Background: Collaborative care management (CCM) is effective for improving depression outcomes. However, a subset of patients will still have symptoms after 6 months. This study sought to determine whether routinely obtained baseline clinical, demographic, and self-assessment variables would predict which patients endorse persistent depressive symptoms (PDS) after 6 months. By estimating the relative risk associated with the patient variables, we aimed to outline the combinations of factors predictive of PDS after CCM enrollment.
Methods: We retrospectively reviewed 1,110 adult primary care patients with the diagnosis of major depressive disorder enrolled in a CCM program and evaluated those with PDS (defined as patient health questionnaire-9score ≥10) 6 months after enrollment.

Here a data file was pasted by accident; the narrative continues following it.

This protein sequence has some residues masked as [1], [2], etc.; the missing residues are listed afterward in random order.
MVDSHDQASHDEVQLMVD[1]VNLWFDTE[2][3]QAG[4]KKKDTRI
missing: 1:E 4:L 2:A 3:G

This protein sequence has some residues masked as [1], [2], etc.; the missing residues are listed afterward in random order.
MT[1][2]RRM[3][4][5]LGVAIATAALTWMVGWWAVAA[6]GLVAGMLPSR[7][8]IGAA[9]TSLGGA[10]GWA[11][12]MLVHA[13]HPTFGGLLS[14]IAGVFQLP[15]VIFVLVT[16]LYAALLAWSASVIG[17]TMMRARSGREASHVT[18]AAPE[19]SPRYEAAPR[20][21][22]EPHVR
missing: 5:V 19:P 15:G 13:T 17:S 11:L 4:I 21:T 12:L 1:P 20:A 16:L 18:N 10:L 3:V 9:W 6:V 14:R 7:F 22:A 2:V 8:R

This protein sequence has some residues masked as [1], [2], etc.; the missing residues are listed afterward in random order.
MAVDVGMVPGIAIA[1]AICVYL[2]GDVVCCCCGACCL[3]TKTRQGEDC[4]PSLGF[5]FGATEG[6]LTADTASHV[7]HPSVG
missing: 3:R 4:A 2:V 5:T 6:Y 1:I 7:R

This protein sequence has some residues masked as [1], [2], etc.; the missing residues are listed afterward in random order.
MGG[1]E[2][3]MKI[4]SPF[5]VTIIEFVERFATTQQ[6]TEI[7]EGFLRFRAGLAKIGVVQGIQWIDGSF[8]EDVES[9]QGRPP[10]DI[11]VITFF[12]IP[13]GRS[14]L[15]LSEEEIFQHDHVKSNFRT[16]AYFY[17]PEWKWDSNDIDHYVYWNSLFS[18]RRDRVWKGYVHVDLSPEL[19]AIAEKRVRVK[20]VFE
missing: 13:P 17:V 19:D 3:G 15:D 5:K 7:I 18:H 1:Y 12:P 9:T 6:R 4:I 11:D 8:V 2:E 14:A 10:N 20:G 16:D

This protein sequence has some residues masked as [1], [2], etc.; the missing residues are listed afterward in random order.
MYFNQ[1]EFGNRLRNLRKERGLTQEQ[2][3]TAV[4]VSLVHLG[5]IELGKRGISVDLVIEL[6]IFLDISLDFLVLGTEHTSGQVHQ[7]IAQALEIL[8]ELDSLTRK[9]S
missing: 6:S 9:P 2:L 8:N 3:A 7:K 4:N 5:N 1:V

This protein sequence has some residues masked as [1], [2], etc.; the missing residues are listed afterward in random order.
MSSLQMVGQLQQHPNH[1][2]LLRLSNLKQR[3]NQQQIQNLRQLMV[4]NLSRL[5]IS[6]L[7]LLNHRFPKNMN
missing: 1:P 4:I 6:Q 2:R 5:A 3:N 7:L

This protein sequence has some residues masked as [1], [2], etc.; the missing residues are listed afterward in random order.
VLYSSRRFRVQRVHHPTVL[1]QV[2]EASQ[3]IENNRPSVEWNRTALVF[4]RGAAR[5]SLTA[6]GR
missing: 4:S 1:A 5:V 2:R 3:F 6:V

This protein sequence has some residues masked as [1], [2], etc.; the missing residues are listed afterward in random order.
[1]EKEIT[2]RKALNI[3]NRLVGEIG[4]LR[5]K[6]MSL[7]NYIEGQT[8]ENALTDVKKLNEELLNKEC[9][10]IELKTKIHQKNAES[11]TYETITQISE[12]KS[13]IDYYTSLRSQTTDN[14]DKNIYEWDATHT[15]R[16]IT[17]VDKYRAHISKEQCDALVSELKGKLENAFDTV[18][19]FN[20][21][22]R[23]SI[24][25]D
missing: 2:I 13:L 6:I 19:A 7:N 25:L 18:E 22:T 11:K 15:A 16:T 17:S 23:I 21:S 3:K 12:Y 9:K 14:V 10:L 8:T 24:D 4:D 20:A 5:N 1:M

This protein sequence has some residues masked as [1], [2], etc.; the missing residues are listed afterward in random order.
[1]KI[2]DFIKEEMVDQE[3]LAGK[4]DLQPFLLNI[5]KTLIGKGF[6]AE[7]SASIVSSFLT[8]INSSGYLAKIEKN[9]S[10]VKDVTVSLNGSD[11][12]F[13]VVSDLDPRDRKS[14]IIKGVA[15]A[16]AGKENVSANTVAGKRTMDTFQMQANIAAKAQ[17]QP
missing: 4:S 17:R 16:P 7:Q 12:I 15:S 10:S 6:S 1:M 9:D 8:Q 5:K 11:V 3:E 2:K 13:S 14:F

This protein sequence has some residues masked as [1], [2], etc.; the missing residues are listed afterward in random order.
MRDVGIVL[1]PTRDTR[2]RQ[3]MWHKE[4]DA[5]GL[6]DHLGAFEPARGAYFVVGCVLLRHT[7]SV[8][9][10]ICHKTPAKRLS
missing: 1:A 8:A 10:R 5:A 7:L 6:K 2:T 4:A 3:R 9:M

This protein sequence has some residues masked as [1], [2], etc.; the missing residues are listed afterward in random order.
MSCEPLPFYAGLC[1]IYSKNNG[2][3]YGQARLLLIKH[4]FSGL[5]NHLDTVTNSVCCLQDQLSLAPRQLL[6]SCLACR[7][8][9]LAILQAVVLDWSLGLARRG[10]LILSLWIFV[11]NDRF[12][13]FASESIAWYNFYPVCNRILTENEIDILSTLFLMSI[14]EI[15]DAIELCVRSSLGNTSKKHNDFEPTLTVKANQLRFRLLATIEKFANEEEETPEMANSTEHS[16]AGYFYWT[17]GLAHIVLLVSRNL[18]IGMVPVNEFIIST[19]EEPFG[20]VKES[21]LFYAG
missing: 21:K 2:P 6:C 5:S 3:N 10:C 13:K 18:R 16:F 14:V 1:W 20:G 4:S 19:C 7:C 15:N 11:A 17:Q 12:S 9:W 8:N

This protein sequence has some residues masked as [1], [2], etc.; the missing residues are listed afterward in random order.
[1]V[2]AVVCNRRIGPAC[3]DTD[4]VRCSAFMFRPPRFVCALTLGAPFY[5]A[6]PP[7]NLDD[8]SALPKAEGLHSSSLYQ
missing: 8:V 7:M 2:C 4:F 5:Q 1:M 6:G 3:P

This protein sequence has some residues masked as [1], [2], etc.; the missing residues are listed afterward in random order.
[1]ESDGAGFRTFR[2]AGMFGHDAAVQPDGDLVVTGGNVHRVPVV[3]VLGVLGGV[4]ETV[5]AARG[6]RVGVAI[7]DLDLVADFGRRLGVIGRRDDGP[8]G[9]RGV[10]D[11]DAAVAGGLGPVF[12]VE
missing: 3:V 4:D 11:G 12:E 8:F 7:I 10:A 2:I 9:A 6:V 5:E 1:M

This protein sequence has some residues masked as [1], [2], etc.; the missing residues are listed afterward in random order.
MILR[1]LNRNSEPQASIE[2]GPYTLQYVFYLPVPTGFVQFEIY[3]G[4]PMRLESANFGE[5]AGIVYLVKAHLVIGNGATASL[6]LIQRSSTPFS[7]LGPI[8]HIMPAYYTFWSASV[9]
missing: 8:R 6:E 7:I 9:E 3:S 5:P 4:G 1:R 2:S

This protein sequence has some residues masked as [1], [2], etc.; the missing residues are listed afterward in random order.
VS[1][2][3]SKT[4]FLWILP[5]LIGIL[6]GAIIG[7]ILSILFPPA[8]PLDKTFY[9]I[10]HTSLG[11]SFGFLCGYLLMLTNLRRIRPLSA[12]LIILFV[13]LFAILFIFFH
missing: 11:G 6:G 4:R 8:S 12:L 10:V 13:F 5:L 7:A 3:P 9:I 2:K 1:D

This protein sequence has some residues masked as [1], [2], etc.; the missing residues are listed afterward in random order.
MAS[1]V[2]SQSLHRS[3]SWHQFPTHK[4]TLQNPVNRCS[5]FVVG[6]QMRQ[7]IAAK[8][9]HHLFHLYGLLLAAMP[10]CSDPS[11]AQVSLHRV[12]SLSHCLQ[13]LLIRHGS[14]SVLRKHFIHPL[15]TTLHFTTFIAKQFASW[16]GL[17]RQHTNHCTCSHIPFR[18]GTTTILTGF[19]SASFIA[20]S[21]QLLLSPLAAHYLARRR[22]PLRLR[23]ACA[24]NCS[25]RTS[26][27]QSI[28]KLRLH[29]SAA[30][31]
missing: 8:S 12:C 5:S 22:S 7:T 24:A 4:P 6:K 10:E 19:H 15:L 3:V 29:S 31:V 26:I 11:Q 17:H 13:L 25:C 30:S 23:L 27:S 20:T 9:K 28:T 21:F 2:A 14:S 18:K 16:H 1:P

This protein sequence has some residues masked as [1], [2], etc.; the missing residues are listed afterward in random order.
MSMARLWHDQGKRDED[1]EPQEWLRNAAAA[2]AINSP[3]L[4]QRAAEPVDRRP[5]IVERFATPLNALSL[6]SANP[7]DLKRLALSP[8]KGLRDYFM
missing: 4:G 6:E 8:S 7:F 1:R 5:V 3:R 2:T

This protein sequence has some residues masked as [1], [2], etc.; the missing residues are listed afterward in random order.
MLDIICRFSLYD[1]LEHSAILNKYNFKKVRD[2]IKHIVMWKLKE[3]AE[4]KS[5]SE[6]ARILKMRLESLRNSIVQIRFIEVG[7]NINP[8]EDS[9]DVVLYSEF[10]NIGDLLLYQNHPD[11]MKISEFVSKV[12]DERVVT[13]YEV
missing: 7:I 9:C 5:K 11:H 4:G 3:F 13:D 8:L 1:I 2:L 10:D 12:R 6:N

Results: At baseline, an increased depression severity, worsening symptoms of generalized anxiety, an abnormal screening on the mood disorder questionnaire (MDQ) and the diagnosis of recurrent episode of depression were independent predictors of PDS. A patient with severe, recurrent depression, an abnormal MDQ screen, and severe anxiety at baseline had a predicted 42.1% probability of PDS at 6 months. In contrast, a patient with a moderate, first episode of depression, normal MDQ screen, and no anxiety symptoms had a low probability of PDS at 6.6%.
Conclusions: This study identified several patient self-assessment scores and clinical diagnosis that markedly predicted the probability of PDS 6 months after diagnosis and enrollment into CCM. Knowledge of these high-risk attributes should alert the clinician to monitor select patients more closely and consider altering therapy appropriately.
© 2012 Wiley Periodicals, Inc.